In February 2012 a Florida man, Tom Holloway, suffered extensive injuries after his vape device exploded, gaining the unfortunate distinction of being the first person to be injured by vape mod. By today’s standards, this device was primitive: it was a closed tube with a button on the side and a screw thread on the top to connect the atomizing unit. Variations on this same technology still in wide use, known as “mech mods” because they close the electrical circuit in a purely mechanical fashion.
This injury didn’t come as a surprise to many in the then small but fast-growing vape community. Indeed, E-Cigarette-Forum had tried to create a standard which would mitigate the fallout of so-called “thermal failures”; simple things like ensuring vents could allow explosive gasses to escape and be directed away from the user. It didn’t take off, with only one or two manufacturers managed to build to the spec. 2012 saw the introduction of advanced microelectronics and a big change in battery chemistry, reducing the impetus for making mech mods safer.
The reason for the existence of mechs at all was simple: vapers had discovered that by reducing the resistance of the heating coil, a higher power vape could be created. These devices required larger batteries than were standard in the mass-manufactured e-cigs of the era, and so enthusiast-entrepreneurs in the US and across Europe started going to machine shops and having their own designs made up.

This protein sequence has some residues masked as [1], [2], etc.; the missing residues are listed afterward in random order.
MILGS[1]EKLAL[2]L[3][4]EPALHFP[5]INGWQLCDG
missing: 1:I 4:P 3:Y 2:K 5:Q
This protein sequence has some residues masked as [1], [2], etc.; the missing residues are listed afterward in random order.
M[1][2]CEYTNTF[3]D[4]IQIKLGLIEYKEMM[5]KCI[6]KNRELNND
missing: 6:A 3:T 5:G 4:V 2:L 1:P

The majority of people purchasing these early devices were strongly attached to one or other of the vaping user-communities around the world. To these users, the risks involved were clear and present. To anyone outside of this community, the safe usage of mechs depended entirely on whether or not they conducted their own research, or whether they were directly educated on safe usage by the retailer.
In 2012, Evolv released the “Kick”. For those with less appetite for risk, the Kick a was a small microelectronic unit which sat in-line with the battery and the device, and which could shut a mech down if it detected dangerous events. It’s not clear how many users actually used a Kick, but Evolv went on to become pioneers of much of the technology used in today’s products. Today’s regulated devices (sometimes referred to as Advanced Personal Vaporizers, or APVs) ensure that the batteries are not overstressed, will not continue to operate if there’s a short-fuse event, and are in the main affordable and widely available. Some of these devices have eye-watering performance characteristics, far exceeding what can be safely achieved with mechanical devices.
Why are mechs being used today?
Many product categories have a hobbyist/purist consumer base. Think automatic watches: the technology is pure artful engineering with no microelectronics. They’re purchased less for the accurate telling of time than to own something made in a time-honoured fashion, allowing the wearer to participate in the centuries-old and ever-developing world of horology. In a similar way, mech’s are superseded technology; you don’t need to buy a mech mod to experience the performance that was only available through mechs if you were vaping five year’s ago. But you might choose to buy a mech for a number of reasons.